**1**. The following data set consists of measured weight, measured height,
reported weight and reported height of some 200 people. You can get it from
within Stata by typing **use http://www.ats.ucla.edu/stat/stata/webbooks/reg/davis
** We tried to build a model to predict measured weight by reported weight, reported height and measured height. We did an lvr2plot after the regression and here is what we have. Explain what you see in the graph and try to use other STATA commands to identify the problematic observation(s). What do you think the problem is and
what is your solution?

use http://www.ats.ucla.edu/stat/stata/webbooks/reg/davis regress measwt measht reptwt repthtSource | SS df MS Number of obs = 181 ---------+------------------------------ F( 3, 177) = 1640.88 Model | 40891.9594 3 13630.6531 Prob > F = 0.0000 Residual | 1470.3279 177 8.30693727 R-squared = 0.9653 ---------+------------------------------ Adj R-squared = 0.9647 Total | 42362.2873 180 235.346041 Root MSE = 2.8822 ------------------------------------------------------------------------------ measwt | Coef. Std. Err. t P>|t| [95% Conf. Interval] ---------+-------------------------------------------------------------------- measht | -.9607757 .0260189 -36.926 0.000 -1.012123 -.9094285 reptwt | 1.01917 .0240778 42.328 0.000 .971654 1.066687 reptht | .8184156 .0419658 19.502 0.000 .7355979 .9012334 _cons | 24.8138 4.888302 5.076 0.000 15.16695 34.46065 ------------------------------------------------------------------------------lvr2plot

**2**. Using the data from the last exercise, what measure would you use if
you want to know how much change an observation would make on a coefficient
for a predictor? For
example, show how much change would it be for the coefficient of predictor **reptht
**if we omit observation 12 from our regression analysis? What are the other
measures that you would use to assess the influence of an observation on
regression? What are the cut-off values for them?

**3**. The following data file is
called **bbwt.dta** and it is from Weisberg’s Applied Regression Analysis.
You can obtain it from within Stata by typing **use http://www.ats.ucla.edu/stat/stata/webbooks/reg/bbwt**
It consists of the body weights and brain weights of some 60 animals. We want to predict the brain weight by body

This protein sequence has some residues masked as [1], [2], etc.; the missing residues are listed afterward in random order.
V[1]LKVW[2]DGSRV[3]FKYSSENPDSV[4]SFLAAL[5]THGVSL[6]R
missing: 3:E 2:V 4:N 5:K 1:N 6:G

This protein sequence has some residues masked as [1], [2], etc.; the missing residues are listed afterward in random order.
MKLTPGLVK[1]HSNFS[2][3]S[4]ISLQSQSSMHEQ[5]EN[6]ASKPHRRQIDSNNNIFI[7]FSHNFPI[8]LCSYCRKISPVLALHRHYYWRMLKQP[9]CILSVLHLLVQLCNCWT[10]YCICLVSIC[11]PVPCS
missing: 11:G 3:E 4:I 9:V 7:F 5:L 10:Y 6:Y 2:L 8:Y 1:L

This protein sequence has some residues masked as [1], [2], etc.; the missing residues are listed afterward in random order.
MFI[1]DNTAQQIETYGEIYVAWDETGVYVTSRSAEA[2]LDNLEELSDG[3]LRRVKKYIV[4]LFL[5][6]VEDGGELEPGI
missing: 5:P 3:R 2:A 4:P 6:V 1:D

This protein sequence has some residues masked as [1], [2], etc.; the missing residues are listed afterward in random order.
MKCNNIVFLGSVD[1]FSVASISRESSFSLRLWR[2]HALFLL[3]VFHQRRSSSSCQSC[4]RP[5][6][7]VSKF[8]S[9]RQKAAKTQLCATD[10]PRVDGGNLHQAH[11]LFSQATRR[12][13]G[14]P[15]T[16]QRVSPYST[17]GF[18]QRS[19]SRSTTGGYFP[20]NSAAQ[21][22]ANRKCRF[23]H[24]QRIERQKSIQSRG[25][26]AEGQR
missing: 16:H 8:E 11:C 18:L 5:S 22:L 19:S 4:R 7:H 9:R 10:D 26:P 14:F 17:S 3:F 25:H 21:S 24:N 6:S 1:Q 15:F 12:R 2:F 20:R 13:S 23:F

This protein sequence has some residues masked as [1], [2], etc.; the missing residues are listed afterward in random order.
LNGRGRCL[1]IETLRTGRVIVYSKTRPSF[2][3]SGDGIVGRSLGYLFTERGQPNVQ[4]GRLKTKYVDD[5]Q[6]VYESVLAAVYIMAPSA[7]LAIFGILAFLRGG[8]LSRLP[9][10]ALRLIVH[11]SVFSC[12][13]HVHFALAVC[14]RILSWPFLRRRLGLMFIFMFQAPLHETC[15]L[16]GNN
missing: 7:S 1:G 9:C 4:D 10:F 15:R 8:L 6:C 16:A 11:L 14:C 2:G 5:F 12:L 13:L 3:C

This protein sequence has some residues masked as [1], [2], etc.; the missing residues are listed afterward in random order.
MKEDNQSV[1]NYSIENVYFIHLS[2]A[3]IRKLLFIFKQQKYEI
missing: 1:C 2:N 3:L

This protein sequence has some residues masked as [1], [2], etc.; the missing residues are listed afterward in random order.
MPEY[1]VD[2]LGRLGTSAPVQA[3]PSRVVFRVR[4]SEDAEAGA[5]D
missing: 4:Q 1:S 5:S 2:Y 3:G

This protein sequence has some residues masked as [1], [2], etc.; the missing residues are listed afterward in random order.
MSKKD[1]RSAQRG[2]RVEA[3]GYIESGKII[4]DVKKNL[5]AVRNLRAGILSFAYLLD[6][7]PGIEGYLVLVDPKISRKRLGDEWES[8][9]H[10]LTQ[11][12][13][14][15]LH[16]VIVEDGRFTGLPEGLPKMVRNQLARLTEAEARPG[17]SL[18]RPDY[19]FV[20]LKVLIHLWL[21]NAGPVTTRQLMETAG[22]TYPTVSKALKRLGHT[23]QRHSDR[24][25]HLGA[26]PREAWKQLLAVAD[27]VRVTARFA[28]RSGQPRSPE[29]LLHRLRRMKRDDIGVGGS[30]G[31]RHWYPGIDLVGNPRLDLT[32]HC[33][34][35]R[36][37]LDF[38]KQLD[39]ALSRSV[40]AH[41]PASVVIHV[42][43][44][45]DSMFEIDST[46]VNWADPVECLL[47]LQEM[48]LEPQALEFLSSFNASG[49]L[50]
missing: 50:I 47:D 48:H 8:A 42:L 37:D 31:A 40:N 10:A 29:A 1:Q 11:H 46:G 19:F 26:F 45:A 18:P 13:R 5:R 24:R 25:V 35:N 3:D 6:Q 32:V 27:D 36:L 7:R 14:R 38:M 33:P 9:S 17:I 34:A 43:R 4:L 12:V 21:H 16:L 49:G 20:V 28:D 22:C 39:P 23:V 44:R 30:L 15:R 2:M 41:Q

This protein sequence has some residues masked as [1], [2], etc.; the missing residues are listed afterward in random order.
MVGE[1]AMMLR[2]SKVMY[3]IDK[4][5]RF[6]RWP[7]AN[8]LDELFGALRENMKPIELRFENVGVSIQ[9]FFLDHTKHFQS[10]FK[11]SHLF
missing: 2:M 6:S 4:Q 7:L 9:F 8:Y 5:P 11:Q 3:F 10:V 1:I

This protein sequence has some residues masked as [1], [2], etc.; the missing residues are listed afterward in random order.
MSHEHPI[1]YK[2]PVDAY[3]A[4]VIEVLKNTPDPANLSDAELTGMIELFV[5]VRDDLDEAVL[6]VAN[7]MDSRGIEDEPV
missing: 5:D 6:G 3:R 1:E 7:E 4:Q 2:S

weight, that is, a simple linear regression of brain weight against body
weight. Show what you have to do to verify the linearity assumption.
If you think that it violates the linearity assumption, show some possible remedies that you
would consider.

use http://www.ats.ucla.edu/stat/stata/webbooks/reg/bbwt, clear regress brainwt bodywtSource | SS df MS Number of obs = 62 ---------+------------------------------ F( 1, 60) = 411.12 Model | 46067326.8 1 46067326.8 Prob > F = 0.0000 Residual | 6723217.18 60 112053.62 R-squared = 0.8726 ---------+------------------------------ Adj R-squared = 0.8705 Total | 52790543.9 61 865418.753 Root MSE = 334.74 ------------------------------------------------------------------------------ brainwt | Coef. Std. Err. t P>|t| [95% Conf. Interval] ---------+-------------------------------------------------------------------- bodywt | .9664599 .0476651 20.276 0.000 .8711155 1.061804 _cons | 91.00865 43.55574 2.089 0.041 3.884201 178.1331 ------------------------------------------------------------------------------

**4**. We did a regression analysis using the data file **elemapi2** in chapter 2. Continuing with the analysis we did, we did an avplot
here. Explain what an avplot is and what type of information you would
get from the plot. If variable **full** were put in the model, would it be a
significant predictor?

use http://www.ats.ucla.edu/stat/stata/webbooks/reg/elemapi2, clear regress api00 meals ell emerSource | SS df MS Number of obs = 400 ---------+------------------------------ F( 3, 396) = 673.00 Model | 6749782.75 3 2249927.58 Prob > F = 0.0000 Residual | 1323889.25 396 3343.15467 R-squared = 0.8360 ---------+------------------------------ Adj R-squared = 0.8348 Total | 8073672.00 399 20234.7669 Root MSE = 57.82 ------------------------------------------------------------------------------ api00 | Coef. Std. Err. t P>|t| [95% Conf. Interval] ---------+-------------------------------------------------------------------- meals | -3.159189 .1497371 -21.098 0.000 -3.453568 -2.864809 ell | -.9098732 .1846442 -4.928 0.000 -1.272878 -.5468678 emer | -1.573496 .293112 -5.368 0.000 -2.149746 -.9972456 _cons | 886.7033 6.25976 141.651 0.000 874.3967 899.0098 ------------------------------------------------------------------------------avplot full, mlabel(snum)